1. Since taking up Brazilian Jiu Jitsu and Judo I’ve learned how to apply myself 110% in the gym. There’s only one motto to live by when I’m training in the gym, on the mat, or outside in the pouring rain.

It’s this: Hurt in practice so you don’t bleed in battle! (Quote taken from Spida Hunta of Enhancing Performance)

You cannot expect extraordinary results with an ordinary effort. The worst thing that can result from a training session is getting tired. That’s all. If you tear yourself down during practice and aim beyond your goal, when the time comes to compete, the only thing that should separate you between you and your opponent is skill.

Brad Imes moments before ending his bloody war with Mike Dexter by triangle choke at WEC 14, March 17. Imes later made it to the finals of TUF II.

2. Learn to become comfortable with feeling uncomfortable. Generally speaking, the very things you don’t like doing are what you should be doing. In order to excel, learn to step outside your comfort zone.

3. Don’t just talk the talk—walk it and make sure you do a damn good job of it.

4. Webster’s dictionary defines a “mentor” as a trusted counselor, guide, tutor and/or coach. A mentor isn’t a jack-of-all-trades, doesn’t have a fancy sounding name (in fact they may sound too plain), or use big words when they’re trying to make a point. A mentor is someone who is passionate about what they do, they eat, breathe and sleep their work and will help you if you’re willing to put in the necessary work. They are kind, caring and respectful and will not withhold information that you would otherwise have to pay for.

They will push you to learn, to open your mind and embrace new concepts and ideas. They may even criticize you, and allow you to make mistakes, but only because they know it will push you to move forward in knowledge. They don’t give you answers; instead they give you the stepping-stones to come up conclusions that may be the answer. My mentor was Dr Siff. Sadly he is no longer here today. He passed away doing what he loved to do. Lifting iron.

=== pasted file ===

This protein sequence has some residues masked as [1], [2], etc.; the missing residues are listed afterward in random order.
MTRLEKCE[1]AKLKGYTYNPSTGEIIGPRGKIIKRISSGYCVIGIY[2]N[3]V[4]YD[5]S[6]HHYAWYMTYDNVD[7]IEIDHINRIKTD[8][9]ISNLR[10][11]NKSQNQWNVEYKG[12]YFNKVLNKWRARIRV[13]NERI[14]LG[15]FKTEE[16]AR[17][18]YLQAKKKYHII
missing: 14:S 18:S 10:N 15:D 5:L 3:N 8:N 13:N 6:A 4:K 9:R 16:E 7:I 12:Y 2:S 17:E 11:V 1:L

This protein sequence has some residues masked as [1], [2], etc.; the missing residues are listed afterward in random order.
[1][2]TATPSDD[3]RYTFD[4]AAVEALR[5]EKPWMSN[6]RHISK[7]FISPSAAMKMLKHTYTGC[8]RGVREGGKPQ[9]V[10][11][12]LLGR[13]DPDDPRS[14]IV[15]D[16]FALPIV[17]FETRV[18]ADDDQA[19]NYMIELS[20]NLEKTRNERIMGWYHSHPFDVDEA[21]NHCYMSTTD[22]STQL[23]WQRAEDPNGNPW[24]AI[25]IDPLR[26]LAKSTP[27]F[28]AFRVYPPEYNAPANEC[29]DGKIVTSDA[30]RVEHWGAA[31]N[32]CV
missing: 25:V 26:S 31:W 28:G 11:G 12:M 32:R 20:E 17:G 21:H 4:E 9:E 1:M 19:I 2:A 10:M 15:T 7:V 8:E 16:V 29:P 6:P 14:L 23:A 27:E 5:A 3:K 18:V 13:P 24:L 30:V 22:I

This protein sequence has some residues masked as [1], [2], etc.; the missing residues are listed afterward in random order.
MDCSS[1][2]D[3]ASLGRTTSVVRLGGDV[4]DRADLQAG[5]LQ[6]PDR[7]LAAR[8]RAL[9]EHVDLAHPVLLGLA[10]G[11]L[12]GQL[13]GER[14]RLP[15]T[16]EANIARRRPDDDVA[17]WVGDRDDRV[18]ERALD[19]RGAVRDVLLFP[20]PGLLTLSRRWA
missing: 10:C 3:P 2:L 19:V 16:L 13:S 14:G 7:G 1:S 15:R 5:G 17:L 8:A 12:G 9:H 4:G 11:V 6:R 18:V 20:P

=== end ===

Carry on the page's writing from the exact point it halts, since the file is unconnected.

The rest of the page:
I’m the really cool looking guy in the top left with his eyes shut standing behind Dr Mel Siff

5. Train your wrist extensors. A lot of what you do in everyday life is flexor- related, and so, the extensors become weak.

6. For martial artists it is imperative that abdominal static strength levels are high. Movements such as bracing before throwing an opponent, holding an opponent in the guard or in a pin are examples of the abdominal’s being utilized to a great degree. Don’t just squat and deadlift; add some isometric abdominal work as well.

For further information on how to build strong abdominal’s, check out my article – Strong Abdominals

7. The training of youth should be a fun experience. Incorporate games into their routines that’ll force them to lunge, jump, squat, dodge, twist, turn, leap, bound, and skip. All of these are essential bio motor skills needed for building a solid athletic foundation.

8. If you have injured your shoulder, or suffer from shoulder pain, put down the barbell and pick up some dumbbells. Remember, if it hurts, modify.

9. If you suffer from poor posture, row. If your shoulders are tight, row. If you have a weak upper back, row. Using a variation of rows will do your body a lot of good.

10. What is core training? The next time you’re at the pool, bring a five pound dumbbell along into the water and try treading water with it. That’s core training.